Three Indiana judges who got into a nighttime brawl on May 1 that ended with two of them being shot has resulted in all three suspended without pay, and one criminally charged.
On April 30, judges Andrew Adams, Bradley Jacobs, and Sabrina Bell drove to Indianapolis for a conference the next day, but instead of going to a conference, two ended up at a hospital and one in jail.
According to the the Indianapolis Star, the three went out that evening for drinks. At about 3 a.m., while highly intoxicated, they tried to get into a downtown strip-club, which turned out to be closed. Then they went to the nearby White Castle restaurant, where they stood outside in the parking lot.
Judges Andrew Adams, Sabrina Bell and Bradley Jacobs were censured by the Indiana Supreme Court for their roles in a brawl outside a White Castle on May 1. (Indiana Supreme Court)Two men, Brendon Kaiser and Alfredo Vazquez, drove past and one of them shouted something unpleasant toward the three, whereupon Bell raised her middle finger back at them.
Shortly after, Kaiser and Vazquez got out of the car and approached the group and an altercation ensued. Things quickly turned violent, with Kaiser eventually pulling out a gun and shooting Adams once in the stomach and Jacobs twice in the chest, injuring them both seriously but not fatally.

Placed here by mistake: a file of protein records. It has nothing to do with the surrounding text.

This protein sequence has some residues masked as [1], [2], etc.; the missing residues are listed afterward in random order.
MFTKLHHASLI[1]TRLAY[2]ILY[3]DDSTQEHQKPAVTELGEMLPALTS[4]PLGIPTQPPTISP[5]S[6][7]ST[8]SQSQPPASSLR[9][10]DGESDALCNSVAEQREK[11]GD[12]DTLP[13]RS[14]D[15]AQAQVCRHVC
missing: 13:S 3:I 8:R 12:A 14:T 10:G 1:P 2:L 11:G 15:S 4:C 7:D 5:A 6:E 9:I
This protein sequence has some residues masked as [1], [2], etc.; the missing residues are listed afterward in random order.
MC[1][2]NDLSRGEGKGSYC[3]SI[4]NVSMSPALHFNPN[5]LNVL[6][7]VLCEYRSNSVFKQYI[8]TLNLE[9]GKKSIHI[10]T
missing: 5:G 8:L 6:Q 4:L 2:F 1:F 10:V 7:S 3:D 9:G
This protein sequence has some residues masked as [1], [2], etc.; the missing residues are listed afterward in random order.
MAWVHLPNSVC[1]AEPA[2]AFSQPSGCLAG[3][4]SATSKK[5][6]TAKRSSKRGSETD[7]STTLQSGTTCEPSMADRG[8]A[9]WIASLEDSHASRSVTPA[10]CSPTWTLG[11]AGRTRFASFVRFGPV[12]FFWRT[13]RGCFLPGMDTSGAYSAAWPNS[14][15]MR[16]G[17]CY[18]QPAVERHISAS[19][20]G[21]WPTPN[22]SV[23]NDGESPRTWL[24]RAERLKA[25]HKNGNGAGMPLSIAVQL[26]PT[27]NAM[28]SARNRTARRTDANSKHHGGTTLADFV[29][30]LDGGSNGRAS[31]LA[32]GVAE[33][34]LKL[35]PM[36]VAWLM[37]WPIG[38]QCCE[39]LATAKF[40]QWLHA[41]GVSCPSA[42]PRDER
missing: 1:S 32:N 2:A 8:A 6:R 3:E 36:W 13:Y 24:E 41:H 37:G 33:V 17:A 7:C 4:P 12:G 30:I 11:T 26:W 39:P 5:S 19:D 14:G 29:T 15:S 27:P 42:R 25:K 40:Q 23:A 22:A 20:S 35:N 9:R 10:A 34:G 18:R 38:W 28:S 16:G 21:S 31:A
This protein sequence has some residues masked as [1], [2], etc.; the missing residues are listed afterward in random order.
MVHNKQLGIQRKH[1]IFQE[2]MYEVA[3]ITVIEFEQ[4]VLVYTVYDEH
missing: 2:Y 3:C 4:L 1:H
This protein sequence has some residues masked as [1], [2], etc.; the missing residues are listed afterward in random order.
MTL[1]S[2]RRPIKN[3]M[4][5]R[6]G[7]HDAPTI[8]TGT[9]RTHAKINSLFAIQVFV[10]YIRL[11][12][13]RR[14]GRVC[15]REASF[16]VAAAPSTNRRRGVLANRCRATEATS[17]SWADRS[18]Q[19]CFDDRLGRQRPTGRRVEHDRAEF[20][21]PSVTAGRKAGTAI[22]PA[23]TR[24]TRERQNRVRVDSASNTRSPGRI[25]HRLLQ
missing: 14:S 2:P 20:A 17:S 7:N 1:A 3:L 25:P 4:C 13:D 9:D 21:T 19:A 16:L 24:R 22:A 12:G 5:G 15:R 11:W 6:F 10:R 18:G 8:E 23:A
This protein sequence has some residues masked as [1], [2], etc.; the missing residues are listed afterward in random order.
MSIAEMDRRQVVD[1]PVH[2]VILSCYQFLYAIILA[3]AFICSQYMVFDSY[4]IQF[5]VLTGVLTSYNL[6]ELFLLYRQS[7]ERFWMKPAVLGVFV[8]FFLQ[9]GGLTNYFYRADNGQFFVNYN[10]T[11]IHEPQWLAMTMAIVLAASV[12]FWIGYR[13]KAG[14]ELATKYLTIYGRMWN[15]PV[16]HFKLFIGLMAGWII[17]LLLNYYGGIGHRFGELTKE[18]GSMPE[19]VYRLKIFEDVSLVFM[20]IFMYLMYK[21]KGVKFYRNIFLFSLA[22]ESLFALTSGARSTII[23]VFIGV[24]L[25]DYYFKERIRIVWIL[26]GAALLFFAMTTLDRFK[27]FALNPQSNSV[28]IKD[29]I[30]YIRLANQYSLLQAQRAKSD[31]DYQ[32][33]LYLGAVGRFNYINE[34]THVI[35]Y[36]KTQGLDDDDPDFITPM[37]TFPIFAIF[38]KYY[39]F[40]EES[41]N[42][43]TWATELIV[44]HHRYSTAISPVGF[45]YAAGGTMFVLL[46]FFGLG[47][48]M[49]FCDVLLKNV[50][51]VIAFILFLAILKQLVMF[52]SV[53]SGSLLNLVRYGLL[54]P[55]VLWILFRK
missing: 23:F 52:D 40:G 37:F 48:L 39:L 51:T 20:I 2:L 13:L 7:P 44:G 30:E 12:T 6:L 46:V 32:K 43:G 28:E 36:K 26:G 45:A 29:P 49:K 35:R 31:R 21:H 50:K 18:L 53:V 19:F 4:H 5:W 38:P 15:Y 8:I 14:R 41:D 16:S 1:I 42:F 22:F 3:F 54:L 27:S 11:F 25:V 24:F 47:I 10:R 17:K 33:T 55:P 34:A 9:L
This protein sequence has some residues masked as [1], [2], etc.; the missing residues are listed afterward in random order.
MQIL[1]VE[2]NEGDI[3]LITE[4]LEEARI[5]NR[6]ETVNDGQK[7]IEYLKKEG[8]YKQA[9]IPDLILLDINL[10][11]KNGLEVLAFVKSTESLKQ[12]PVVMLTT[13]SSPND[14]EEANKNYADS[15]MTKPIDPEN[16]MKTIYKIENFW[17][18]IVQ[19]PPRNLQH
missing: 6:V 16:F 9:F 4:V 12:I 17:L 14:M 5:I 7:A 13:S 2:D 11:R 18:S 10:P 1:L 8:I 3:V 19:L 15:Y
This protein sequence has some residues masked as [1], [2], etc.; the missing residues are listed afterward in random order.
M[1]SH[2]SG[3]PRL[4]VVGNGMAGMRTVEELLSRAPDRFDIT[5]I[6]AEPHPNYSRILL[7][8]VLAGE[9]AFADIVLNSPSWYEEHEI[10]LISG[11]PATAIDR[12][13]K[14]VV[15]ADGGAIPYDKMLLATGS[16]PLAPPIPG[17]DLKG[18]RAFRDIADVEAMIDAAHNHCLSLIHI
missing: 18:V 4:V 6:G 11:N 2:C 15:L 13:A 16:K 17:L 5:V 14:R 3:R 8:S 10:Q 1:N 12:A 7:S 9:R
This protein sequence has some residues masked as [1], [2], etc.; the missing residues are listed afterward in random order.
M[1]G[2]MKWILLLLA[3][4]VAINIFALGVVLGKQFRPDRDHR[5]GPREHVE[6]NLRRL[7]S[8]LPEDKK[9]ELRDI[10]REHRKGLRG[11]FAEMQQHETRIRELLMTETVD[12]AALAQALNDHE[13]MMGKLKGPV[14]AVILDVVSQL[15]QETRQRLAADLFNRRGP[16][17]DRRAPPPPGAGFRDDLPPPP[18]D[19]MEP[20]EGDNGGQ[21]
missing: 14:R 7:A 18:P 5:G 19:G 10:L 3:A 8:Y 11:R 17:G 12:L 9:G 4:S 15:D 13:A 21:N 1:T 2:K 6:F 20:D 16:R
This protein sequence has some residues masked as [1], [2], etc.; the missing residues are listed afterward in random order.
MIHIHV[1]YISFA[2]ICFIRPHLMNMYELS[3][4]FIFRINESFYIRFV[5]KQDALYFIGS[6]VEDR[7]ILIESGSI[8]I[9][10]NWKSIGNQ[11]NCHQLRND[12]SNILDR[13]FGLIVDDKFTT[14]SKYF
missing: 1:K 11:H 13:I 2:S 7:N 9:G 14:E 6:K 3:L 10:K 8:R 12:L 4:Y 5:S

When police arrived, Kaiser and Vazquez had fled the scene and Bell “was intoxicated enough that she lacks any memory of the incident,” the opinion said.
The wounded judges were taken to the hospital for emergency surgery. Adams had to stay hospitalized for two weeks.
The court ruled that the three judges had “engaged in judicial misconduct by appearing in public in an intoxicated state and behaving in an injudicious manner and by becoming involved in a verbal altercation.” Adams and Jacobs engaged in further judicial misconduct “by becoming involved in a physical altercation for which Judge Adams was criminally charged and convicted.”
The Opinion said the judges failed to “aspire at all times to conduct that ensures the greatest possible public confidence in their independence, impartiality, integrity, and competence.”
Upon release, Bell and Jacobs were suspended without pay for 30 days and Adams for 60 days. On top of that, Adams was sentenced to 365 days in jail, but only had to serve two of them.
In a statement provided by his attorney that on May 1, Adams said “I failed to behave in a manner that my position requires,” the Star reported. “I am fully aware of the embarrassment I have brought to the Indiana Judiciary, my family and specifically my community. There is not a minute in the day that I don’t think about the significant repercussions my actions have caused. I take full responsibility for my actions as they neither met my expectations or the expectations placed upon me as a judicial office.”
Kaiser is scheduled to appear in court on 14 of charges including aggravated battery.